“Go Home Bay and the outer islands are filled for me with happy memories of good friends and of efforts, more or less successful, that I made to portray its ever-varying moods.” – A.Y. Jackson, 1958.
Go Home Bay on Ontario’s Georgian Bay is entwined with the history of the Group of Seven, and perhaps no more tightly than with A.Y. Jackson. He began visiting there in the early 1910s and continued visiting until the late 1960s when his health prevented that kind of travel. Islands, Go Home Bay is at the early end of Jackson’s association with Go Home Bay and shows him at the peak of his powers. With smooth efficiency he laid in the rocks, water and sky with cloud formations evoking the atmosphere of late summer.
The rocks and vocation of wind are unmistakably Georgian Bay and the painting style is indubitably Jackson’s. The image is a stirring ode to the iconography of the Group that disbanded earlier that year, and their dear friend Tom Thomson. Across the inlet on the island in the centre immediately below the horizon, a lone Jack Pine bends in the wind. By 1933 the solitary tree had been entrenched in the iconography of modern Canadian painting through key works by Tom Thomson, Lawren Harris, Arthur Lismer, Frederick Varley, and Jackson himself who led the way two decades earlier with his Night, Georgian Bay (1913, National Gallery of Canada, inv. 1697).
Islands, Go Home Bay is its own painting, enriched by the history of the place depicted and the history of its creator, his colleagues and their accomplishments. Jackson’s recollections of Georgian Bay late in life reinforce how much it meant to him and underscore the power of this view of the west wind on Georgian Bay: “There were many places to go within an hour – much infinite variety, lagoons with water lilies and pickerel weeds, smooth rocks worn into fantastic shapes by glacial actions, pine trees clinging to the rocks and bent into strange forms by the prevailing west winds. Every wind brought its change of colour, – the North wind with everything sharply defined and the distant islands lifted above the horizon by mirage; the South wind, – the blue giving way to greys and browns and the water rushing over the shoals; and the West wind best of all, – sparkling and full of movement.”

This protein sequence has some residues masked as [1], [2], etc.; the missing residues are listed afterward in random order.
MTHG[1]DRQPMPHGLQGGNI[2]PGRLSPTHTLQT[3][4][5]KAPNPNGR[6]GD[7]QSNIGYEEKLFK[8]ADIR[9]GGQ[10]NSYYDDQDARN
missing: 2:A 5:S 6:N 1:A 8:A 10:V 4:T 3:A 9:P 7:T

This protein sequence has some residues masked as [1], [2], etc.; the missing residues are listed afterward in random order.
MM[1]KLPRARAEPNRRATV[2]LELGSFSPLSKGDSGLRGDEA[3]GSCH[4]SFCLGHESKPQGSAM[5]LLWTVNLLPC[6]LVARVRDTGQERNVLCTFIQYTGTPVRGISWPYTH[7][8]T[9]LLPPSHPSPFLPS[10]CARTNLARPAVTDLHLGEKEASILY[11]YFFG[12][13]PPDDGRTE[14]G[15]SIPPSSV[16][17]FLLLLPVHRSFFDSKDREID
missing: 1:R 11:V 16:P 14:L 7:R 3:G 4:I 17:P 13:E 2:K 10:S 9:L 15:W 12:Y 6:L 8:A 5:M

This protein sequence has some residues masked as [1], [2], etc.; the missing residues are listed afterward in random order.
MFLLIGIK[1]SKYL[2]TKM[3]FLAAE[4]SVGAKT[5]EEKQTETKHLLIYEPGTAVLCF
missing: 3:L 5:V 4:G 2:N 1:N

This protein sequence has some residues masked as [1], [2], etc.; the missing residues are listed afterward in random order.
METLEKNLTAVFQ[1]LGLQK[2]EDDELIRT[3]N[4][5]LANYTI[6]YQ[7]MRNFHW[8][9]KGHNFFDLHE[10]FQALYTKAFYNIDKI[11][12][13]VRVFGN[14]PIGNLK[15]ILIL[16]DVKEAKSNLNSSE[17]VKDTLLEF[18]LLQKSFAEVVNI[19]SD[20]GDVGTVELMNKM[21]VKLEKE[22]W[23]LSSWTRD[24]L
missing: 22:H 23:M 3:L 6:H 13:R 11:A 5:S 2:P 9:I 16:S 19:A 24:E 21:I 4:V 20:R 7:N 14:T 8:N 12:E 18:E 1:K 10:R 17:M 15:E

A.Y. Jackson, A Painter’s Country: The Autobiography of A.Y. Jackson (Toronto: Clarke, Irwin & Company, 1967), 76.
 A.Y. Jackson, Foreword to Percy J. Robinson, The Georgian Bay (Toronto: privately printed, 1966), 3.
Accompanied by a copy of Journal of Canadian Art History, vol. 38, no. 2/vol. 39, no. 1 (2018).
About the auction:
Online from May 27-June 1, 2023, The Canadian Fine Art session of The Canada Auction series includes works by Group of Seven members Lawren Harris, A.J. Casson, Frank Hans Johnston, A.Y. Jackson, and J.E.H. MacDonald, which are complemented by work by artists including Charles Pachter, Kazuo Nakamura, Frederick A. Verner, Maud Lewis, René Marcil, Gordon Appelbe Smith, and Pegi Nicol MacLeod, as well as two rare to market paintings by Frederick Loveroff.
We invite you to preview these works in person at our Toronto location, 275 King Street East, 2nd Floor.
Wednesday, May 24 from 1:00 pm to 7:00 pm
Thursday, May 25 from 10:00 am to 5:00 pm
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Saturday, May 27 from 10:00 am to 5:00 pm
Sunday, May 28 from 12:00 pm to 5:00 pm
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Tuesday, May 30 from 10:00 am to 5:00 pm
Wednesday, May 31 from 10:00 am to 7:00 pm
Otherwise by appointment.
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Catalogue of an Exhibition of Paintings by the Royal Scottish Society of Painters in Water-Colours, Little Pictures by Members of the Ontario Society of Artists and Lithographs by Edmond X. Kapp. Exh. cat. (Toronto: Art Gallery of Toronto, 1933) 11, no. 198.
Harold Kalman, “Two Clients, Their Architect, and the Birth of Canadian Modernism,” Journal of Canadian Art History, vol. 38, no. 2/vol. 39, no. 1 (2018), p. 85 repro. col.